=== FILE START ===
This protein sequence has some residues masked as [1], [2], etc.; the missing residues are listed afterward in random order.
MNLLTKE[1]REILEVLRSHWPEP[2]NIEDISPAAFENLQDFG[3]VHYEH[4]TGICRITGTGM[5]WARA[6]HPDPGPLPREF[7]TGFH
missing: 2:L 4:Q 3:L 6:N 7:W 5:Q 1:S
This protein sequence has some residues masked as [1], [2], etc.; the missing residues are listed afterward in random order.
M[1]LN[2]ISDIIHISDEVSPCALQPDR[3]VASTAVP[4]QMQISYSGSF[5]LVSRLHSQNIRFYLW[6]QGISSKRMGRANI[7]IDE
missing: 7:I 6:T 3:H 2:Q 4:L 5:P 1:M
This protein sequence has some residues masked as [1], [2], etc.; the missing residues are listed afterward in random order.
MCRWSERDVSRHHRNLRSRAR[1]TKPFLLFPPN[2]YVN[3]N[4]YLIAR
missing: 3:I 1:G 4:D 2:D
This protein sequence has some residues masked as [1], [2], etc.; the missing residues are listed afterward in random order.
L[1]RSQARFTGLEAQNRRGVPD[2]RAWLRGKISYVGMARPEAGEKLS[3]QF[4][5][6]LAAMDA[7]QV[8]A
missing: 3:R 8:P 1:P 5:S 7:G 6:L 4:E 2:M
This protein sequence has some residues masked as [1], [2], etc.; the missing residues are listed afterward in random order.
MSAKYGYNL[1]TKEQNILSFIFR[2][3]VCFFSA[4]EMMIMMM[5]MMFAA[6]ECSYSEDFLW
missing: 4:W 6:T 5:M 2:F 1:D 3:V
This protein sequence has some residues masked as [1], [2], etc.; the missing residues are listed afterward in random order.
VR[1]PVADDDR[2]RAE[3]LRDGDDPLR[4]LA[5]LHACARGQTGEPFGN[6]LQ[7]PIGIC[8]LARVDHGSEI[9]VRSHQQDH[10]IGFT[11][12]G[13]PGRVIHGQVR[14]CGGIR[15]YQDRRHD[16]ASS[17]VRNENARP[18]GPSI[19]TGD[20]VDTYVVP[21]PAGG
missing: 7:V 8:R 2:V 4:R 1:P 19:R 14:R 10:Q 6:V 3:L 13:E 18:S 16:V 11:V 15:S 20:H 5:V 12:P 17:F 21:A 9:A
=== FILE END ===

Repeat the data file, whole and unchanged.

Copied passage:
This protein sequence has some residues masked as [1], [2], etc.; the missing residues are listed afterward in random order.
MNLLTKE[1]REILEVLRSHWPEP[2]NIEDISPAAFENLQDFG[3]VHYEH[4]TGICRITGTGM[5]WARA[6]HPDPGPLPREF[7]TGFH
missing: 2:L 4:Q 3:L 6:N 7:W 5:Q 1:S
This protein sequence has some residues masked as [1], [2], etc.; the missing residues are listed afterward in random order.
M[1]LN[2]ISDIIHISDEVSPCALQPDR[3]VASTAVP[4]QMQISYSGSF[5]LVSRLHSQNIRFYLW[6]QGISSKRMGRANI[7]IDE
missing: 7:I 6:T 3:H 2:Q 4:L 5:P 1:M
This protein sequence has some residues masked as [1], [2], etc.; the missing residues are listed afterward in random order.
MCRWSERDVSRHHRNLRSRAR[1]TKPFLLFPPN[2]YVN[3]N[4]YLIAR
missing: 3:I 1:G 4:D 2:D
This protein sequence has some residues masked as [1], [2], etc.; the missing residues are listed afterward in random order.
L[1]RSQARFTGLEAQNRRGVPD[2]RAWLRGKISYVGMARPEAGEKLS[3]QF[4][5][6]LAAMDA[7]QV[8]A
missing: 3:R 8:P 1:P 5:S 7:G 6:L 4:E 2:M
This protein sequence has some residues masked as [1], [2], etc.; the missing residues are listed afterward in random order.
MSAKYGYNL[1]TKEQNILSFIFR[2][3]VCFFSA[4]EMMIMMM[5]MMFAA[6]ECSYSEDFLW
missing: 4:W 6:T 5:M 2:F 1:D 3:V
This protein sequence has some residues masked as [1], [2], etc.; the missing residues are listed afterward in random order.
VR[1]PVADDDR[2]RAE[3]LRDGDDPLR[4]LA[5]LHACARGQTGEPFGN[6]LQ[7]PIGIC[8]LARVDHGSEI[9]VRSHQQDH[10]IGFT[11][12]G[13]PGRVIHGQVR[14]CGGIR[15]YQDRRHD[16]ASS[17]VRNENARP[18]GPSI[19]TGD[20]VDTYVVP[21]PAGG
missing: 7:V 8:R 2:V 4:R 1:P 19:R 14:R 10:Q 6:V 3:L 13:E 18:S 16:V 11:V 15:S 20:H 5:V 12:P 17:F 21:A 9:A